Aim of the project:
The aim of the proposed project is to improve understanding of the complex genetic causes of bipolar affective disorder by identifying highly penetrant risk genes or combinations of risk variants in a unique set of 20 extended and multiply affected families with bipolar disorder originating from Andalusia in Southern Spain. To reach this aim, we propose a combination of whole exome sequencing in several affected individuals as well as selected unaffected individuals and high-density SNP arrays to enable a comprehensive bioinformatic and statistical analysis. The most promising 40 risk genes will be followed-up by next-generation resequencing in a series of 1260 unrelated patients with bipolar disorder, comprising 300 patients from Spain and 960 patients from Germany.
Background and rationale:
Bipolar disorder is a common neuropsychiatric disorder with a life-time prevalence of 0.5 – 1.5% in all populations worldwide and an estimated heritability of 60-80%. Previous work, including our own, provides evidence that the heritable part of bipolar disorder is comprised of a mutational spectrum ranging from “common low-penetrance” to “rare high-penetrance”. In the psychiatric genetics field the identification of rare variants with higher penetrance is considered a particularly promising area of research since they would allow insights into a so far less well studied portion of the heritability, and they could prove more amenable to subsequent biological investigation.
Systematic, exome-wide sequencing efforts in bipolar disorder using next-generation sequencing technology have only recently been launched by different international groups. Studies in unrelated (and often sporadic) cases are complicated by substantial locus and allelic heterogeneity. For the proposed project, we have favoured the analysis of multiply affected families as an alternative approach. Monitoring of co-segregation with disease in each family provides a useful tool for distinguishing disease-related from rare neutral variation. In particular, we will comprehensively exploit the exceptional genetic information content of a series of large families with bipolar disorder from a confined region in Andalusia/Spain. We propose to sequence on average 10 individuals per family which is more than in many other “standard” family-based exome-sequencing projects. We argue that this strategy will strongly increase the power to detect individual gene variants of higher penetrance as well as di- and multigenic effects because it is less hampered by the presence of phenocopies. In sequencing studies looking at few individuals per family (e.g. 3 affecteds), true risk variants are likely to be missed if one of the sequenced individuals is not a carrier of that variant. Apart from this, it will also allow us to compare the genome-wide load of rare coding variants between affected and unaffected family members and how rare variants interact with each other. Genome-wide SNP data will provide opportunities to investigate the influence of copy number variants (CNVs) as well as polygenic risk scores on the penetrance of rare risk variants segregating in the families.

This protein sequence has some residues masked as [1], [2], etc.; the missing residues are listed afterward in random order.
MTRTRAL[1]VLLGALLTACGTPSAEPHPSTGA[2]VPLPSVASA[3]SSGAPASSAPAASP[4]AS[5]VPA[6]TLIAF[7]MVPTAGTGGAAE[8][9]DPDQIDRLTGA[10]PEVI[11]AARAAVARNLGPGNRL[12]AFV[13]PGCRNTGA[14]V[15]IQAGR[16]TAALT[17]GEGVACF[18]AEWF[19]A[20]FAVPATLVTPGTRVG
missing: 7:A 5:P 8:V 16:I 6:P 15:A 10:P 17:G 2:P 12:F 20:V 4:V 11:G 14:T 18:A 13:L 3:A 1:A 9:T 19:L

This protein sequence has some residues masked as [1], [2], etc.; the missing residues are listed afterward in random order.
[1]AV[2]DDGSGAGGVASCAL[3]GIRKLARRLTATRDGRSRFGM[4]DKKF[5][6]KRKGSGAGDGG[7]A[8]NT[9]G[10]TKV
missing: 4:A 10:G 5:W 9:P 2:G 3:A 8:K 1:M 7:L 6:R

Relevance and impact:
In view of the large impact of bipolar disorder on the global burden of disease, it is important that basic research into this disorder will be performed. The identification of risk genes with large effects has now become feasible through next-generation sequencing technology and the use of suitable, large and multiply affected families. We anticipate that the results of our study will make an important contribution to understanding the biological foundations of bipolar disorder which is generally seen as a first step to developing new therapies.